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Program Notes

Spring 2012 — Making a Mess

Sunday, May 6, 2012 at 7 p.m.
Allegra Martin, director
Josh Lawton, piano

Allegra writes:

The inspiration for our May 2012 program, “Making a Mess,” was Elizabeth Alexander’s zany, bluesy, humorous piece “Why I Pity the Woman Who Never Spills.” Once I knew that I wanted to create a program that would feature this piece, it seemed only right to embrace the central idea of the poem; that making messes is something to be celebrated. Although we will certainly be singing about tragic messes as well as funny ones, the essential spirit of today’s program is a celebration of stains, debris, mayhem, and chaos.

We start with two pieces about shipwrecks: one that ends well and one that ends badly. “The Wreck of the Steamship Ethie” is a folksong from Newfoundland, Canada, telling the story of the S. S. Ethie, a mail and passenger ship that operated between Labrador and Newfoundland. On December 11, 1919, the ship ran aground in a bad storm and sank off the west coast of Newfoundland. Remarkably, all 92 passengers and crew were rescued, including a baby who was sent ashore in a mailbag. The passengers and crew were saved by being hauled off the ship, one by one, up to a neighboring cliff while sitting on a bosun’s chair (a plank dangling from a triangle of ropes.) The lyrics to our musical rendition of the tale are by Maude Roberts Simmons in an arrangement by Canadian composer Donald Patriquin. Patriquin is particularly known for his use of folk music and folk motifs in his own compositions, as well as for his folk music arrangements, of which this is one. He often employs mixed meters, syncopation, and flashy, energetic piano accompaniments, so be sure to listen for our pianist in this arrangement!

“Frobisher Bay” is also a song about a Canadian shipwreck, but the story does not end so happily. Directly north of Newfoundland and Labrador, the setting of our previous piece, lies Frobisher Bay, which is part of the Davis Strait area of Canada. Whaling began in this region in the 17th century, and did not stop until the 20th century. It was a dangerous occupation for many reasons, one of which was the threat of being caught in the ice of the frozen sea over the winter; if this happened, survival was far from assured. This song was written by James Gordon, who is one-third of the Canadian folk trio Tamarack. Gordon is currently one of Canada’s most prolific singer-songwriters, and this piece is his most famous, having been sung by groups all over the world.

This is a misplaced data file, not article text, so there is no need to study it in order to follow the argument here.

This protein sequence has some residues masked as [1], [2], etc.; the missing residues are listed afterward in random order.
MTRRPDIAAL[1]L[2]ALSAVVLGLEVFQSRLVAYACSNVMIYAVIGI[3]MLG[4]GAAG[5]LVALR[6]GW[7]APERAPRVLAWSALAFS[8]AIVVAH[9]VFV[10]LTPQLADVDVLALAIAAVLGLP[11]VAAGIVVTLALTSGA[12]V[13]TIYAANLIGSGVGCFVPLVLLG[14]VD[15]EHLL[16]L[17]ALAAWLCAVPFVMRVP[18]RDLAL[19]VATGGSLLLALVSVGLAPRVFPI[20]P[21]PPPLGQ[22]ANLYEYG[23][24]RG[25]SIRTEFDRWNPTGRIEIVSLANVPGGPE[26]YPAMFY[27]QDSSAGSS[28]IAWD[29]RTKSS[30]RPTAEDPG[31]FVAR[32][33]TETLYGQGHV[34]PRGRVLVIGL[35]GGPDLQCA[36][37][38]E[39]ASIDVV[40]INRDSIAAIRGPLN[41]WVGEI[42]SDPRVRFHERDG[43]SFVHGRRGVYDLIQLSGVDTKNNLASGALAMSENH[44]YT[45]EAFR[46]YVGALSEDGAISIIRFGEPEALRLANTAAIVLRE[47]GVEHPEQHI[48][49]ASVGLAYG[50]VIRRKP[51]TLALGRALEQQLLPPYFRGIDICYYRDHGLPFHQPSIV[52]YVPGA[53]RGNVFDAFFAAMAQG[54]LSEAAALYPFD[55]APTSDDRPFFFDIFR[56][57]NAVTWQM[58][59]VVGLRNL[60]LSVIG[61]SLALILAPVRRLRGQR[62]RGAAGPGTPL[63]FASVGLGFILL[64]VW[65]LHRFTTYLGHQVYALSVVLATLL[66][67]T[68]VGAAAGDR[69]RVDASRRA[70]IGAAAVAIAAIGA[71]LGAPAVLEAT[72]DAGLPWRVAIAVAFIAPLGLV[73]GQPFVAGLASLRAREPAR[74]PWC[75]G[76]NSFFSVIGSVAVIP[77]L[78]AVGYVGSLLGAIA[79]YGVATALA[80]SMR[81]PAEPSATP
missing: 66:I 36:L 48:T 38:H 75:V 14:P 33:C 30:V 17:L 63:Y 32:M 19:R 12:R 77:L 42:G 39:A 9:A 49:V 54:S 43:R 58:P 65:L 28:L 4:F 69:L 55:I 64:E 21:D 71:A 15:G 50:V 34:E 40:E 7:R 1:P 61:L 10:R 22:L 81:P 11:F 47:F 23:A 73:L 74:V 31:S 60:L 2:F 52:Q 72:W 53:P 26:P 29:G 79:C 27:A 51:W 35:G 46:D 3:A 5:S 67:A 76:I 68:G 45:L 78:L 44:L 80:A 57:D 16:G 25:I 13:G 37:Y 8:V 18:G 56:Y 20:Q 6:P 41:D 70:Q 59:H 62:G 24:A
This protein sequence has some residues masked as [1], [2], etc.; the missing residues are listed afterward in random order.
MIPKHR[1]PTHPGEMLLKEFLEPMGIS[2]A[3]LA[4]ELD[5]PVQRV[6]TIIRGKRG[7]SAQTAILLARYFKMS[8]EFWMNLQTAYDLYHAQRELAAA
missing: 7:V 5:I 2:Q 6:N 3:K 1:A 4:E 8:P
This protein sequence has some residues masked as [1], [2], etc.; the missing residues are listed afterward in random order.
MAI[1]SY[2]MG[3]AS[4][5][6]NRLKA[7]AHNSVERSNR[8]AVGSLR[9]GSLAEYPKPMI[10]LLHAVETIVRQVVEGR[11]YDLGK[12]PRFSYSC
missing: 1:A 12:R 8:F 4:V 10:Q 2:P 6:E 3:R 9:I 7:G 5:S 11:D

Our next three pieces are catches from the latter half of the 18th century. Though much ink could be spilled on the difference between a round and a catch, a round is usually one melody that can be successfully started at regular intervals to create harmony; in a catch, the harmony is created by three or four separate melodies that also often reveal an added verbal meaning when the lines are combined. Of our three composers, little is known about J. B. Marella and Joseph Baildon (1727-1774) whose catches come to us through musical anthologies of the time. Thomas Arne (1710-1778) was much more famous, being the most well-known composer of English theatre music in the 18th century. These three catches illustrate three different scenarios that are just as chaotic today as they were a few hundred years ago: namely, trying to organize singers to sing a catch together,; politics,; and a traffic jam after a play in the city. (Surely today’s equivalent might be Fenway after a Red Sox game.) In the first catch, be sure to listen for the singers bickering with each other – the group trying to start the piece can barely sing a phrase before the other parts leap in with “That’s wrong!” “You’re too fast!” “You’re too slow!” “Watch me, I’ll beat the time!” Surely this piece will sound like a familiar situation for anyone who has tried to organize an impromptu song among amateur singers.

“Three Ways to Vacuum Your House” is by Stephen Hatfield, who lives in Vancouver and is known for incorporating varied multicultural influences into his choral music. These pieces are a splendid example of his style; Part II borrows musical ideas from Reggae and tonalities from Brazil and Lebanon, while Part III steals from Peru, travels up towards Mexico, and then veers into Scotland for an energetic finish! (We will only perform two of the three movements today, one in each half, as we prefer not to spend too much time cleaning up after ourselves.)

“The Blue Eye of God” is by two Canadian women, Barbara Powis and Nancy Telfer. The text was written by Barbara Powis, a poet from British Columbia who died of cancer in her mid-forties. Her poetry often vividly illustrates themes from the natural world. The musical setting is by Nancy Telfer, a Canadian choral conductor, educator, and composer. Telfer expertly portrays the living, leaping nature of the subjects of the poem through repeated rising figures underneath a floating melody, and through the use of sound effects at the beginning and end of the piece. The words and music together create an intense and anguished warning about the dire harm we are currently causing our oceans and their inhabitants.